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Nobel Laureate Medicine 2015: Satoshi Ōmura

omura photo alexander mahmoud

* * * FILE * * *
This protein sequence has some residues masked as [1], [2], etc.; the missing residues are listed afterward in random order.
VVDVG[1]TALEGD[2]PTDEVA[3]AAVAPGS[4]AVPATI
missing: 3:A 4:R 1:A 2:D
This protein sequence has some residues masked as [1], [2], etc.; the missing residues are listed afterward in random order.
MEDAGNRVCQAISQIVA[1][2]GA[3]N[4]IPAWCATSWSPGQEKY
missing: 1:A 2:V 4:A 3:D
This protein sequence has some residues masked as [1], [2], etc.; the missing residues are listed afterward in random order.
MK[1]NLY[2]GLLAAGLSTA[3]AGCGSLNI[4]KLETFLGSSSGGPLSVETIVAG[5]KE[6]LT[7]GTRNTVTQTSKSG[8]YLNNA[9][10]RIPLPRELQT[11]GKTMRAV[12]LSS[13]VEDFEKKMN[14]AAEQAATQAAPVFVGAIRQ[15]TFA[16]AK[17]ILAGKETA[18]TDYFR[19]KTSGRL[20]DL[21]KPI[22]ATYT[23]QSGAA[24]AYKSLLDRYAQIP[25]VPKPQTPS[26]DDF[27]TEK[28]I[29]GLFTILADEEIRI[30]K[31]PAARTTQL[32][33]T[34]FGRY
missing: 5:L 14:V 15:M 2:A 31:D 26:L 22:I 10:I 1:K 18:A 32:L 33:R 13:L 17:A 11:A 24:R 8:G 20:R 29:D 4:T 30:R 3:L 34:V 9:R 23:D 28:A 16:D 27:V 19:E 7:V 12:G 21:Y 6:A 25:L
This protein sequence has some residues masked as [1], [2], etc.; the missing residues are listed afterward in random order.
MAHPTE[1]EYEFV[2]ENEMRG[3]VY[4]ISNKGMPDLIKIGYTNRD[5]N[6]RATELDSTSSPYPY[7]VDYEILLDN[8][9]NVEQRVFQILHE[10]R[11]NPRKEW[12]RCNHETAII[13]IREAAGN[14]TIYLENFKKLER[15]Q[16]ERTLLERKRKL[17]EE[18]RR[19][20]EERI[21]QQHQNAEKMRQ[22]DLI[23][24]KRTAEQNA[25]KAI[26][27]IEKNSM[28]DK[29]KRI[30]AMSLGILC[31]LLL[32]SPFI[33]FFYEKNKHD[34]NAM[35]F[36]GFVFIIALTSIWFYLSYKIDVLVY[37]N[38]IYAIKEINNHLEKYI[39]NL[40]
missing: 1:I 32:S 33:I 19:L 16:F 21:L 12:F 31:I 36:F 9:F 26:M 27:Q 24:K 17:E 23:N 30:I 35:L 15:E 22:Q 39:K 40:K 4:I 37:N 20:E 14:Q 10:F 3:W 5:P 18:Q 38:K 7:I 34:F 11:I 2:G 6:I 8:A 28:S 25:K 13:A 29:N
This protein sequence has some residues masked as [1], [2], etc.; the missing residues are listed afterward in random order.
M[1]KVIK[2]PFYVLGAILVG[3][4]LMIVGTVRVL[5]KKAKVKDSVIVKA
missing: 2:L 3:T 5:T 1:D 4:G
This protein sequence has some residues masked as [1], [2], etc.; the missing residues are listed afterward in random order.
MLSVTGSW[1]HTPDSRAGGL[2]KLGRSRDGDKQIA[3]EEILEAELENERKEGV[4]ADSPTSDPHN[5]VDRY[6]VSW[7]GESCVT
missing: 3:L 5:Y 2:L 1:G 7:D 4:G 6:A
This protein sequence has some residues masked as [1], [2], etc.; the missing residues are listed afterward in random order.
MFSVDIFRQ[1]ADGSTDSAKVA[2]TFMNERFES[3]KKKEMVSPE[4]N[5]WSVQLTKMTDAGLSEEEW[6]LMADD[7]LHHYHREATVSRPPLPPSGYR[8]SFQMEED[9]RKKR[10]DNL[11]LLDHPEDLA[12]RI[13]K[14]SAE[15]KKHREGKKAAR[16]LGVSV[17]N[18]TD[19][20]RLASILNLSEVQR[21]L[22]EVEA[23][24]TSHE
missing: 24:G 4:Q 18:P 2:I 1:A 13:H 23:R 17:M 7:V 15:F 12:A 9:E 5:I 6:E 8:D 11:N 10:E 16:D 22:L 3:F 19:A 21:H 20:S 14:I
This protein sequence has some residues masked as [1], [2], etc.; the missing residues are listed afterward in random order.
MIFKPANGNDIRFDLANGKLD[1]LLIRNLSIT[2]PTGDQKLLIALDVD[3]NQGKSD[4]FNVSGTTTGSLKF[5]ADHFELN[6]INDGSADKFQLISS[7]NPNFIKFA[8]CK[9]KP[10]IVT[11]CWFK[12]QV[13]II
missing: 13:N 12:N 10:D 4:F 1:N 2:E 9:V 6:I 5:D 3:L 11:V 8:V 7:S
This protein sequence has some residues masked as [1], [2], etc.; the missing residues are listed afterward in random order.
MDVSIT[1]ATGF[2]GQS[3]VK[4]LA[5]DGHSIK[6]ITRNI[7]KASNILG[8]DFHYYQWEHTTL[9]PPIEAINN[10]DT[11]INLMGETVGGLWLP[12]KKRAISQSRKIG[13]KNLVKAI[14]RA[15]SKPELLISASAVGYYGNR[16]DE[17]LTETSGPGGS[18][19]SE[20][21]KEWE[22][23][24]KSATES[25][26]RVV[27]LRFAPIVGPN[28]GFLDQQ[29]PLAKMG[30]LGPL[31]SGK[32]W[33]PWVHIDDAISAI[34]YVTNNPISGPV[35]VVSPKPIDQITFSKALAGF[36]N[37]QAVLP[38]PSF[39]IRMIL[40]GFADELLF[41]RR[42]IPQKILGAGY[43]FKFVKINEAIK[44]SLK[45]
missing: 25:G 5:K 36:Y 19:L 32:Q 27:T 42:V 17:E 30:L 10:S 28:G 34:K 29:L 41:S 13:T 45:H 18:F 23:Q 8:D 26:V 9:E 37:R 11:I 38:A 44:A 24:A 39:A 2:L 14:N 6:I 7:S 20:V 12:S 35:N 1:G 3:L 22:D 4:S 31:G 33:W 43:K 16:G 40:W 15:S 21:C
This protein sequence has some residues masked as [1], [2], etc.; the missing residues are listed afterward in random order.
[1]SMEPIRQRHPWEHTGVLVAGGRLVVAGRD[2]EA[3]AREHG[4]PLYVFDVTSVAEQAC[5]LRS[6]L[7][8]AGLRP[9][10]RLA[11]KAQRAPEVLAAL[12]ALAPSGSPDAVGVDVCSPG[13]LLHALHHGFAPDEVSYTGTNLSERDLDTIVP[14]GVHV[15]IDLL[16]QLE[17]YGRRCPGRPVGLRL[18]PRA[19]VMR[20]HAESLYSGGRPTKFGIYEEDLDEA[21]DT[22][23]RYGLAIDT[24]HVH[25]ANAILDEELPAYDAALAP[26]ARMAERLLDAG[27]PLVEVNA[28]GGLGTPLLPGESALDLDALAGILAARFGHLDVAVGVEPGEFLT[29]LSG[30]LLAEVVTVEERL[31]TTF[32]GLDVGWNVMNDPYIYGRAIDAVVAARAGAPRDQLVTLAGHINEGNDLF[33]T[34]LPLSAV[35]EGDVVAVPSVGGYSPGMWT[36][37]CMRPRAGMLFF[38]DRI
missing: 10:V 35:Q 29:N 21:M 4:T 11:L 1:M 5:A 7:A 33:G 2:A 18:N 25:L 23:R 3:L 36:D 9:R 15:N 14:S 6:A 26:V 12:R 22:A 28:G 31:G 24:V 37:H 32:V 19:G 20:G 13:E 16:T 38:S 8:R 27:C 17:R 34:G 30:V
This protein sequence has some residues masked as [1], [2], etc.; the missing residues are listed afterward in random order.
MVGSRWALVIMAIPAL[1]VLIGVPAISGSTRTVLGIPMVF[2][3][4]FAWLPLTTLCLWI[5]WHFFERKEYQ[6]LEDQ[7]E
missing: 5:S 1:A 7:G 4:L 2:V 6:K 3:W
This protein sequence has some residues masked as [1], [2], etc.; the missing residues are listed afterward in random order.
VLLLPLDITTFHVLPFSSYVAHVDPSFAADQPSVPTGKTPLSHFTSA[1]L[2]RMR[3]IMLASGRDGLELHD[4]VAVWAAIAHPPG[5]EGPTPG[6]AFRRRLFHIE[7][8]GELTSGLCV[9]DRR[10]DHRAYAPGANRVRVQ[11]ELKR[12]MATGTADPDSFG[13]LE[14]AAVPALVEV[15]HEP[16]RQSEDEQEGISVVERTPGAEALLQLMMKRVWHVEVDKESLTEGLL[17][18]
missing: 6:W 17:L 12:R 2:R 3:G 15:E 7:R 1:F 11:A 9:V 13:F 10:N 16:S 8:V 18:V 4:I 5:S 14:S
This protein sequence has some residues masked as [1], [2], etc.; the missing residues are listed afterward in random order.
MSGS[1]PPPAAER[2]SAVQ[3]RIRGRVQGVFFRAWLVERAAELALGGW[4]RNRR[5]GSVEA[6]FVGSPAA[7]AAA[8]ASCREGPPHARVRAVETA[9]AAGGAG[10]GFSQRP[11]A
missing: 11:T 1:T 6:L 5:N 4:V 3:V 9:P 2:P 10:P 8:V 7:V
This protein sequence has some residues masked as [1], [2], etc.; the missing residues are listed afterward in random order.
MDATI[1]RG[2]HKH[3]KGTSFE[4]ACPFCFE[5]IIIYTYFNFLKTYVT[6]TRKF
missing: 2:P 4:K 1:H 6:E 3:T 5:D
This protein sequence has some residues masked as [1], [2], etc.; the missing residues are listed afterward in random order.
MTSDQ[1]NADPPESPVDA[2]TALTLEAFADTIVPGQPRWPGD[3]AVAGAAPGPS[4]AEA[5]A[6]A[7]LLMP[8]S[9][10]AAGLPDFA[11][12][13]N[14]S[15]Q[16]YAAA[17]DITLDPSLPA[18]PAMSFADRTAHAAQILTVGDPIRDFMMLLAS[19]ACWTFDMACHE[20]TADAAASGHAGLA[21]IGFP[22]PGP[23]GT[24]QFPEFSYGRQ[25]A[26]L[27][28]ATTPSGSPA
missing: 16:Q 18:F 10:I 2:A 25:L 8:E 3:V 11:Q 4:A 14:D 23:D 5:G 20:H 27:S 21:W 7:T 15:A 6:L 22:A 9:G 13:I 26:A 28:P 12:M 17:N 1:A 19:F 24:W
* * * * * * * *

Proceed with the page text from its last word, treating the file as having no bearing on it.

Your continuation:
Japanese Professor Satoshi Ōmura is widely recognized for his discovery, development, biosynthesis and manipulation of useful chemicals derived from naturally-occurring microorganisms. It is also for this valuable work - described by him as “a splendid gift from earth” – that he was awarded a Nobel Prize in Physiology or Medicine about a month ago. When he received the famous telephone call from the Nobel Committee he was surprised but said that he humbly accepted the Prize. “I did good things, but I merely borrowed the power of microbes,” he said to media after the announcement. But they turned out to be really good things. His and Professor Campbell’s discoveries have led to novel therapies against infections caused by roundworm parasites and have made an extremely important medical contribution to humankind. A fruitful year After receiving a PhD in Pharmaceutical Sciences from the University of Tokyo in 1968 and two years later, another PhD in Chemistry from Tokyo University of Science, Ōmura became a Research Associate at Yamanashi University. He then began his career-long association with the Kitasato Institute in 1965, initially as a researcher and then over the years occupying various posts and culminating in 1990 as President. His research career also includes a very important year spent in the US. In 1971 he had responded to an offer to go to the US as a Visiting Professor at Professor Max Tishler’s chemistry laboratory at Wesleyan University in Connecticut. It was actually the lowest offer he had recieved but he thought: “if the pay is so low, there must be something else behind it”. And there was. Tishler became a great mentor and he opened up many doors and new encounters for Ōmura. “I was only abroad for a little over a year, but the time I spent was rich and fruitful,” he recalls. In 1972 when he returned to Japan and the Kitasato Institute, thanks to Professor Tishler’s connections he made a deal with the pharma company Merck & Co that resulted in an international academic-industrial alliance, which became a model for many significant future developments. He set up a laboratory to discover naturally occurring lead compounds for development into veterinary drugs. He went around Japan collecting and analyzing soil samples to find microorganisms with potential medicinal properties. A major feat in the medical history of humankind Ōmura became an expert in isolating natural products, and he focused on a group of bacteria, Streptomyces, which live in the soil and are known to produce a plethora of agents with antibacterial activities. Thanks to his extraordinary skills in developing unique methods for large-scale culturing and characterization of these bacteria, he was able to isolate new strains of Streptomyces from soil samples and he successfully cultured them in his lab. From thousands of different cultures he selected about 50 of the most promising with the intent that these would be furthe
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